What is Ireland like as a destination to learn English?
Monday, 28th February 2011
Simon Ager, language enthusiast and Irish connoisseur, tells us the merits of learning English on the Emerald Isle
Ireland is fine place to study English, with a good selection of schools, good connections to continental Europe and other regions, the same currency as many European countries, great scenery and a fascinating culture.
English schools can be found in most parts of Ireland, with particular concentrations in the larger cities such as Dublin, Cork and Galway, especially in Dublin. Some schools are part of international chains, others are small independent schools, and you can choose to study in the centre of a city, in the suburbs, or in a small town. Different courses are available to suit your needs from general English and exam preparation, to courses for teachers. There are also courses which enable you to combine learning English with other activities such as golf, sailing, horse riding or making music.
Schools can arrange for to stay with local families, which a great way to immerse yourself in every day English, or will help you find other suitable accommodation. Some schools, such as those on college campuses, also have residential accommodation.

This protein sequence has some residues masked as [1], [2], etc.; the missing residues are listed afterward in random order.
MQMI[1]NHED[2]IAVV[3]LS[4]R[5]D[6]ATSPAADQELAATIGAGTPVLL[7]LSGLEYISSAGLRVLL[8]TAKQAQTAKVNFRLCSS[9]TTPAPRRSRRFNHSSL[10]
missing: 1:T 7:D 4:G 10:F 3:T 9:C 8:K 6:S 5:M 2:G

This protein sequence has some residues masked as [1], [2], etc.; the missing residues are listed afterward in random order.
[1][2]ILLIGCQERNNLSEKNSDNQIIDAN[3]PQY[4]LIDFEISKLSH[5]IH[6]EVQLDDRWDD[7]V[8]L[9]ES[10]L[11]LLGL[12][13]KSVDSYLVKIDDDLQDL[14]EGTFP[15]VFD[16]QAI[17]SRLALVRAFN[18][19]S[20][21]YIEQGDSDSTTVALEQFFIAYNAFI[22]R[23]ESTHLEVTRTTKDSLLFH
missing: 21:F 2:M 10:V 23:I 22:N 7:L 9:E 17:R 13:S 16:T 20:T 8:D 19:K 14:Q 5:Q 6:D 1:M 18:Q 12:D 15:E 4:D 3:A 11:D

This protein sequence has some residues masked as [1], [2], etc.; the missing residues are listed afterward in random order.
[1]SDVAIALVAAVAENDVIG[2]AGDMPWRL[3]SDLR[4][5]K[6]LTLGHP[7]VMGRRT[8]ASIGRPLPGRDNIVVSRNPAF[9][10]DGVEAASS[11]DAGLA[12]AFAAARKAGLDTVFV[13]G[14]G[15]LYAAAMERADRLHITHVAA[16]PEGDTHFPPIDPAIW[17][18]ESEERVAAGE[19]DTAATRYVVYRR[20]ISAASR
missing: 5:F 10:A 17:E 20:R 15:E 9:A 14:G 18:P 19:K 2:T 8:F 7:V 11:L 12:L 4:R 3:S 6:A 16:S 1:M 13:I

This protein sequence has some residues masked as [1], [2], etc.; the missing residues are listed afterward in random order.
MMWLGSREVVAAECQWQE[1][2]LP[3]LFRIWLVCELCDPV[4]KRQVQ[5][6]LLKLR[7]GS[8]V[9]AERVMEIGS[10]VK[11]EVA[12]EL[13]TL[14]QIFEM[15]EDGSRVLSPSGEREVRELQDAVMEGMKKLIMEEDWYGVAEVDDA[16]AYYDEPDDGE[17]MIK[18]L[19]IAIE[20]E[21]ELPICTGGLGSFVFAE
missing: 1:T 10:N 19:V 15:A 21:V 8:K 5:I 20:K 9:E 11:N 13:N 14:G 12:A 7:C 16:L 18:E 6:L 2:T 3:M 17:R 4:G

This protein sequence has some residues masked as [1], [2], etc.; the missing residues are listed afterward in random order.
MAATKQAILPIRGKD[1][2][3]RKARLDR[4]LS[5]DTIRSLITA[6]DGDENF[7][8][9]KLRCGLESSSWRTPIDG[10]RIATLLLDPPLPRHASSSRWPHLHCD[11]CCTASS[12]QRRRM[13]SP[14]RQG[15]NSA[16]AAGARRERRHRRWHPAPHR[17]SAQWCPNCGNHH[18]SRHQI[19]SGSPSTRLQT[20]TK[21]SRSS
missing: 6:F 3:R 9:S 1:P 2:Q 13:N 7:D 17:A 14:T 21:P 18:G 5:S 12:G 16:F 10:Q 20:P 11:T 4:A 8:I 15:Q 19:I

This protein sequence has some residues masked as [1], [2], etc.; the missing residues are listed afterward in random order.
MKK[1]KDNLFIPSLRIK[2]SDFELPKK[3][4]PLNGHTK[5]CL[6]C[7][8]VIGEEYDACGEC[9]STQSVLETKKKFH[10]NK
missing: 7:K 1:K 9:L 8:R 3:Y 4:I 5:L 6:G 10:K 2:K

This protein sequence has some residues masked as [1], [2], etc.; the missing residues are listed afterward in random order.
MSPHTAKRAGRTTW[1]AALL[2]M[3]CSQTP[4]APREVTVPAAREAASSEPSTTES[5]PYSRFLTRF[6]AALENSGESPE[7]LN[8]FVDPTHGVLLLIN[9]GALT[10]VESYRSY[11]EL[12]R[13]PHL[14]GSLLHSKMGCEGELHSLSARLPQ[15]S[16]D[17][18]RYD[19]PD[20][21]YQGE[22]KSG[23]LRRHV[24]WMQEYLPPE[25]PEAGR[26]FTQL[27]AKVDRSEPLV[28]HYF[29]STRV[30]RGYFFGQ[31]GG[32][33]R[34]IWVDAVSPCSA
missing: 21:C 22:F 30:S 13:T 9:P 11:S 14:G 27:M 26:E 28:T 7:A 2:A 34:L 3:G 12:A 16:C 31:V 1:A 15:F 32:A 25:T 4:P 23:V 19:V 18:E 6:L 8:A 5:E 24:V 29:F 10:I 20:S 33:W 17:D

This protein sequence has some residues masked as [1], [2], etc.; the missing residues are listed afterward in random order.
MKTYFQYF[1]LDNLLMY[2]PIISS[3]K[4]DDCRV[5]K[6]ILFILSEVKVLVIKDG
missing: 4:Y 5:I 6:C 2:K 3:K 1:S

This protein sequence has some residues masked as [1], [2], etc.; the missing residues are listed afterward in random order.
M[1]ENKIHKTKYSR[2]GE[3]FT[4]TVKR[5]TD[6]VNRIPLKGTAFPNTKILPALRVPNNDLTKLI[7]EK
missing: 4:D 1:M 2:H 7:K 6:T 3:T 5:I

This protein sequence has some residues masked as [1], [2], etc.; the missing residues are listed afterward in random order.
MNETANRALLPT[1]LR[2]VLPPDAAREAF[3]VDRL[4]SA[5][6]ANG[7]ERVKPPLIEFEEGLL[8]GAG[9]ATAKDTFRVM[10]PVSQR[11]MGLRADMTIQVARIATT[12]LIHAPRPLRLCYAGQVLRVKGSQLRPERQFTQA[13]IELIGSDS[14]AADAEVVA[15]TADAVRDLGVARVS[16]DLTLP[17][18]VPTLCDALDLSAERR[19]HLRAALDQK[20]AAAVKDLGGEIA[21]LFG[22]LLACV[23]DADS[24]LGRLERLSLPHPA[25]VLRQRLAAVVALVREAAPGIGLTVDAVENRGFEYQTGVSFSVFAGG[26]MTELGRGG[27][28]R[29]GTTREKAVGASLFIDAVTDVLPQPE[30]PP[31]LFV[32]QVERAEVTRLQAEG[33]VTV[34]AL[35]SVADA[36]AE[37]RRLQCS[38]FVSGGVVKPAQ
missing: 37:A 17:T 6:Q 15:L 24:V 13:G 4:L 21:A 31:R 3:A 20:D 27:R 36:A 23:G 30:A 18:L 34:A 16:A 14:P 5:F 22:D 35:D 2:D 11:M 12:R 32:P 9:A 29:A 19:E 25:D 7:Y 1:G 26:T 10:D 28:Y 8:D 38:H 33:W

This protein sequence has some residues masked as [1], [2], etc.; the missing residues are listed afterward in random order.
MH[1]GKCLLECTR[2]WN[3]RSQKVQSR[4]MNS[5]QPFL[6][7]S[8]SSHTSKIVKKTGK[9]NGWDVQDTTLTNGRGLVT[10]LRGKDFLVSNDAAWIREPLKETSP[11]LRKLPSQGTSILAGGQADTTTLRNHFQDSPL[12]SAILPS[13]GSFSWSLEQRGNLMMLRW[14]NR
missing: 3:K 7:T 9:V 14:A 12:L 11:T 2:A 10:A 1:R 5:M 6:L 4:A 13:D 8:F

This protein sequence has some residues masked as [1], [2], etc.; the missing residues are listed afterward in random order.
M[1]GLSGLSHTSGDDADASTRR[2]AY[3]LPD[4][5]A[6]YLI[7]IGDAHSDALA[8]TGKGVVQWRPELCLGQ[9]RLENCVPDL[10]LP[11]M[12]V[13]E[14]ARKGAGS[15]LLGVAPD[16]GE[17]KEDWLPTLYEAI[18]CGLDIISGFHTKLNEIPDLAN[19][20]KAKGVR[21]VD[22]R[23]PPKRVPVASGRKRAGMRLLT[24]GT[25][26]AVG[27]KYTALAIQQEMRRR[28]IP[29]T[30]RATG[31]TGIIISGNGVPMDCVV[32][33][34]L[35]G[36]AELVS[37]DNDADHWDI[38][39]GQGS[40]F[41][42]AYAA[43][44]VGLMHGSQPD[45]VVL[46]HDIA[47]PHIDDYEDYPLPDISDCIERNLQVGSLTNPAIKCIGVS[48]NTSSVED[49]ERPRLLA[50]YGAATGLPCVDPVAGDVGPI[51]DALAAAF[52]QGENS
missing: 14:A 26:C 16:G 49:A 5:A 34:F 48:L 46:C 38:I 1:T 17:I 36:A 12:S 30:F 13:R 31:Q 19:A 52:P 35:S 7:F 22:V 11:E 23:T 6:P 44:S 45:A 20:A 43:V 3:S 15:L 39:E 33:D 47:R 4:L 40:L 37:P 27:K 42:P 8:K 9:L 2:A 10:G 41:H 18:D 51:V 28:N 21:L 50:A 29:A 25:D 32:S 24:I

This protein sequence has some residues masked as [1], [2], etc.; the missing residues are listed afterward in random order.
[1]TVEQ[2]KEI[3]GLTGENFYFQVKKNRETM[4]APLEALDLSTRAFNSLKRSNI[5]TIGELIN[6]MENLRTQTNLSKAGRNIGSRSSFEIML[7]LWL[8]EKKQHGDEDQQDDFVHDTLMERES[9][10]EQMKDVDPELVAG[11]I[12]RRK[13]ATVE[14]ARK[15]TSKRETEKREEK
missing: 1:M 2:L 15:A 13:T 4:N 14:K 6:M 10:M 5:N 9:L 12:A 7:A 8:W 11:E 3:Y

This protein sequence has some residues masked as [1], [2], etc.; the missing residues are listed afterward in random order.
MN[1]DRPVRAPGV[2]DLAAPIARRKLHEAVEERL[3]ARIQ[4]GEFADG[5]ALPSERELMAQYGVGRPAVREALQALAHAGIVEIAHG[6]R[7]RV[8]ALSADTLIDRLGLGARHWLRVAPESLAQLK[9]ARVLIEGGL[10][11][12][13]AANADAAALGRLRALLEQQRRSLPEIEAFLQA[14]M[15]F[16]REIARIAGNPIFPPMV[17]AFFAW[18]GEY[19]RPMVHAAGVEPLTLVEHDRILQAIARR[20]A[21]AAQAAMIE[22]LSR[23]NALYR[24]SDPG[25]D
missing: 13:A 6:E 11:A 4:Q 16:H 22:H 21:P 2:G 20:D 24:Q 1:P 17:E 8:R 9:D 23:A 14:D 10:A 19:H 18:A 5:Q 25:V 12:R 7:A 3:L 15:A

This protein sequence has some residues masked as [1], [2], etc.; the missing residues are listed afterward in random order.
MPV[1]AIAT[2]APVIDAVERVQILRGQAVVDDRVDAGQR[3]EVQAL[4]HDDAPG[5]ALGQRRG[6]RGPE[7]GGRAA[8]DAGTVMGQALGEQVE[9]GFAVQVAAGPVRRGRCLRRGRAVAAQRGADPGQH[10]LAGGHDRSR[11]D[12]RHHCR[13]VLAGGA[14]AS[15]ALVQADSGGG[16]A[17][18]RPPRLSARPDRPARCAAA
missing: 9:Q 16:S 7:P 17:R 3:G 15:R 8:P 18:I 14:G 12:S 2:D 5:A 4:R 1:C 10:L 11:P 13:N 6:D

There is plenty to see and do in Ireland when you’re not studying. In Dublin, for example, there’s no shortage of museums, art galleries, cinemas, theatres, restaurants, historic buildings, and of course pubs, where you can often hear live music. Elsewhere there are mountains to climb, footpaths to follow, castles, ancient sites, beaches, breweries and picturesque towns and villages to visit, and beautiful countryside to explore.
Irish people are relaxed, friendly, spontaneous, hospitable and have a great love of conversation. If you spend any time in Irish pubs, it’s very likely that you will fall into conversation with people, which is, of course, a great way to practise your English. At first you may find it difficult to understand Irish English, but you will get used to it, and may even acquire an Irish accent yourself! If you avoid pubs because you don’t drink alcohol, you will miss out on a lot of Irish social life, much of which takes place in pubs. Drinking alcohol isn’t compulsory in them and they do sell soft drinks.
There’s a very lively music scene in Ireland and live performances are easy to find. Music sessions featuring traditional Irish music, or rock, pop or other styles of music can be found in many pubs and other venues. There are also numerous concerts and festivals, especially during the summer.
Studying English in Ireland will be an unforgettable experience and you may well decide to return, perhaps many times.